“The last chance to preserve marriage in Oregon,” reads the brochure. What, are they outlawing it or just forcing everybody to get divorced? “Seven facts you must know,” or Seven bogus arguments you must read. Here we go….

Oregon ballot measure 36, for those who don’t know, would define marriage as between a man and a woman, effectively barring gay marriages from taking place in the state. Specifically, this constitutional amendment reads:

It is the policy of Oregon, and its political subdivisions, that only a marriage between one man and one woman shall be valid or legally recognized as a marriage.

This likely seems perfectly reasonable unless you happen to be gay. Then it’s a pretty big downer. If we presume to be on the side of individual freedom—a questionable presumption to be sure during this age of the Patriot Act and John Ashcroft—one would expect the Yes on 36 coalition to present seven very persuasive arguments as to why the rights of gay and lesbian citizens should be thus curtailed. One would be disappointed.

1. Measure 36 affirms what most people thought was already in our state constitution. It is embarrassing to even call this an argument. What “most people” did or did not think has, of course, no relevance whatsoever to whether the initiative being advanced is worthy of passage.

2. Oregon law is very clear: Marriage is between one man and one woman. Obviously Oregon law is not clear or there would be no need for a constitutional amendment such as this one. Further, the clarity of Oregon law leaves untouched the question of whether the law itself is good or not.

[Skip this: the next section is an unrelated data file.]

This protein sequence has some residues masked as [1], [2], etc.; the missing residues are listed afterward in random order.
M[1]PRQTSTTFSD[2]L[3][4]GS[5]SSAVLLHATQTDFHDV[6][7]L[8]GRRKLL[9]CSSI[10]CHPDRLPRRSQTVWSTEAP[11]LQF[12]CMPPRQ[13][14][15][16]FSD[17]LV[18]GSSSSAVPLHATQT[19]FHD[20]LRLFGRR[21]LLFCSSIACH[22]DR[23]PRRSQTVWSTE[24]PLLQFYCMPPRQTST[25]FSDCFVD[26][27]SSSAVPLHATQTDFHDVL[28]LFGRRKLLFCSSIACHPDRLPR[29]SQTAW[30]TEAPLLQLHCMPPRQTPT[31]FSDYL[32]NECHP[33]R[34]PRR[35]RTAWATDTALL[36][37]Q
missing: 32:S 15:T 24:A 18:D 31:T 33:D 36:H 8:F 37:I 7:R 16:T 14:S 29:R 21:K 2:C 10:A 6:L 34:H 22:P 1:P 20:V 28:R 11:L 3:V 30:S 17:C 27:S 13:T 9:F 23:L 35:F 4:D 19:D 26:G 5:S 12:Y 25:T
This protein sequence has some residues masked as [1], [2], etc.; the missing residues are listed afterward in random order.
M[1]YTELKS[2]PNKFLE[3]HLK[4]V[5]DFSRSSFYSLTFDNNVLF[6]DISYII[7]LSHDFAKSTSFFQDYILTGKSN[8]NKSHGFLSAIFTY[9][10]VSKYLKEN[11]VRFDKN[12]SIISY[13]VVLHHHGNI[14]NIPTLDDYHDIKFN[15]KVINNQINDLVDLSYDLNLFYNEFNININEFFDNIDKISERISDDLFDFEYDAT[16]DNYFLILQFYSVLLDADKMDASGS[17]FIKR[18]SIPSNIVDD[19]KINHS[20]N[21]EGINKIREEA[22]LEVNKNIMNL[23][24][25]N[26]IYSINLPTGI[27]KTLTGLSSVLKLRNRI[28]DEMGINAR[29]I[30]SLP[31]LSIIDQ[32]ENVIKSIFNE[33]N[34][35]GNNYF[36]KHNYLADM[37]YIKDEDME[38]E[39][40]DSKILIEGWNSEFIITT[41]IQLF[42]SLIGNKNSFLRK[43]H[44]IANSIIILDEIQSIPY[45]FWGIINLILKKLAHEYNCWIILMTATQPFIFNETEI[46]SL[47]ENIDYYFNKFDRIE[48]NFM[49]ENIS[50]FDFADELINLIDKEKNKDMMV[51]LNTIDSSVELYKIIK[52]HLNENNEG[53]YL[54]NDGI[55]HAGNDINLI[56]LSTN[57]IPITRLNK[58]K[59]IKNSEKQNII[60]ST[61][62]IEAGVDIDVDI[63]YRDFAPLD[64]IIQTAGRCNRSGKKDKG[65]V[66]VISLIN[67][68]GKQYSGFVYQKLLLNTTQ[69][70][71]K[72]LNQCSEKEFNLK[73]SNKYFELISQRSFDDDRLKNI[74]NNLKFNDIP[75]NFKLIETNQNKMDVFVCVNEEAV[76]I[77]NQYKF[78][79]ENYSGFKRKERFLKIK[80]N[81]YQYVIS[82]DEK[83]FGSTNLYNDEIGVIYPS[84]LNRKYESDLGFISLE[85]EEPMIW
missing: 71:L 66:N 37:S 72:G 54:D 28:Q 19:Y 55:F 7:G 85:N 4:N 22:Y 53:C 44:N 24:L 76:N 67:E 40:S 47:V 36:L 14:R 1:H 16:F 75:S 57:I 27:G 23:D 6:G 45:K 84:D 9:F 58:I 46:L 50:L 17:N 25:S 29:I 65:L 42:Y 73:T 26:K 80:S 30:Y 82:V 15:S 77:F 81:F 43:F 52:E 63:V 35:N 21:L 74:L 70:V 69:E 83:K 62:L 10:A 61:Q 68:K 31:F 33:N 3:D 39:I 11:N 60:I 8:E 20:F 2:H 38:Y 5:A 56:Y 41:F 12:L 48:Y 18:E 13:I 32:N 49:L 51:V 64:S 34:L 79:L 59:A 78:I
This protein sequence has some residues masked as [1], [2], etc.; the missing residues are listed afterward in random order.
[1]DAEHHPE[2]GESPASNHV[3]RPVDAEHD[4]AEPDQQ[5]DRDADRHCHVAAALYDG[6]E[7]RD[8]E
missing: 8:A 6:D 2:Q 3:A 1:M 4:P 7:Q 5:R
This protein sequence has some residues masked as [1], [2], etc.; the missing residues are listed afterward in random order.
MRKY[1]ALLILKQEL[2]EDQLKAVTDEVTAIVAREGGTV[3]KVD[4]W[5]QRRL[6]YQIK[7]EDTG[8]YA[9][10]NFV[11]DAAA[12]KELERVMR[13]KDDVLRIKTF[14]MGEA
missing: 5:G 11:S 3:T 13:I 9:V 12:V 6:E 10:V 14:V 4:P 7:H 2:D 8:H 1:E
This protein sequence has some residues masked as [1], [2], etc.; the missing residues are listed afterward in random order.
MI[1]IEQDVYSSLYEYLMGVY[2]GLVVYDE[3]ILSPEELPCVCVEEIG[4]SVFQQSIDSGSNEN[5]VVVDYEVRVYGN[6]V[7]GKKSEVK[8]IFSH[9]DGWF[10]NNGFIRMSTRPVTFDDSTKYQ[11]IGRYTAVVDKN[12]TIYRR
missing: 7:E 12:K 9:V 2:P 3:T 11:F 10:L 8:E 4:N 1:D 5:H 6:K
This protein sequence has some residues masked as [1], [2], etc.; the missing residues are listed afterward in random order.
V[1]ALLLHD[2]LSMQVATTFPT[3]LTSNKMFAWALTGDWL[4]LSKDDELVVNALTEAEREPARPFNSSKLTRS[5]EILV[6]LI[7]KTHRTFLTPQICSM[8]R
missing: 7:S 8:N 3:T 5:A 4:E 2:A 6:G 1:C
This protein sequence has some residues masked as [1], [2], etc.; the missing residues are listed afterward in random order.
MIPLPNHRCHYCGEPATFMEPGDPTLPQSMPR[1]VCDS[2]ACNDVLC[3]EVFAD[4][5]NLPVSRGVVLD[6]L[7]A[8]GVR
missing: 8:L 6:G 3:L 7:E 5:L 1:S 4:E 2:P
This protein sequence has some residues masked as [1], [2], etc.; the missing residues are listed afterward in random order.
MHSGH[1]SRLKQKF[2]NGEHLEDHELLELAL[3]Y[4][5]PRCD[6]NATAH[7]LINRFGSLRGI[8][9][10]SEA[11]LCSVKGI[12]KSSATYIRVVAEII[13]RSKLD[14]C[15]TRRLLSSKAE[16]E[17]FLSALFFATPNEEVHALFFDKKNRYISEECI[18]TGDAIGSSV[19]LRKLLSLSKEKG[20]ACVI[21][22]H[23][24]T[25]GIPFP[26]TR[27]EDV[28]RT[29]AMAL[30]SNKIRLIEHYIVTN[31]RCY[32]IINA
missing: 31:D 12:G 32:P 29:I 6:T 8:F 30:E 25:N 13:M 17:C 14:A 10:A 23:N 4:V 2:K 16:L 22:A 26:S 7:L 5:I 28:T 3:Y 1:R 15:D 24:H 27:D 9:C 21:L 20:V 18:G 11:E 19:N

3. Four Multnomah County commissioners used secret backroom tactics to skirt Oregon’s marriage laws. I’m sorry to say this is utterly true in my estimation, and the four commissioners, far from helping the gay rights movement, have probably set it back decades. Nonetheless, this has nothing to do with the merits of ballot measure 36.

4. Children do best with a mom & dad. Using unnamed and uncited “research,” a questionable case is made for differently sexed couples being best for raising kids. Interestingly, no mention is made of studies which show kids raised by gay and lesbian couples tend to do fine as well. (Two supportive parents are what is important; gender difference is helpful but not significant.) Nonetheless, this again is a separate issue from whether or not gay marriage should be barred.

5. 40 states already have laws similar to measure 36. The ad populum fallacy rears its head. Obviously, the popularity of a law says nothing about its merits.

6. Preserving marriage is not discrimination. This seems a like an appeal to tradition (another type of fallacy), which it is, but it’s also flat out wrong. Barring consenting, adult homosexual couples from uniting in marriage is discrimination. The question is whether or not it’s proper discrimination. So far the evidence that it is is lacking.

7. Over 244,000 Oregonians respond to preserve marriage The text here rightly states: “…more than 244,000 voters signed petitions to place Measure 36 on the ballot. It was the most signatures ever collected. And it was also done in record time.” This, alas, portends the passage of Measure 36, but again advancing the ad populum fallacy says nothing to justify its passage.

In the end, then, we are left with no reasons whatsoever why Measure 36 should become law, and, if we believe in individual freedom, no reasons why gay marriage should not be allowed. The sad news is that Measure 36 will pass overwhelmingly. The good news is that younger generations have no idea what prompts this incredible level of intolerance towards gays and lesbians and someday will politically refute the bankrupt idea that marriage need be limited to heterosexuals.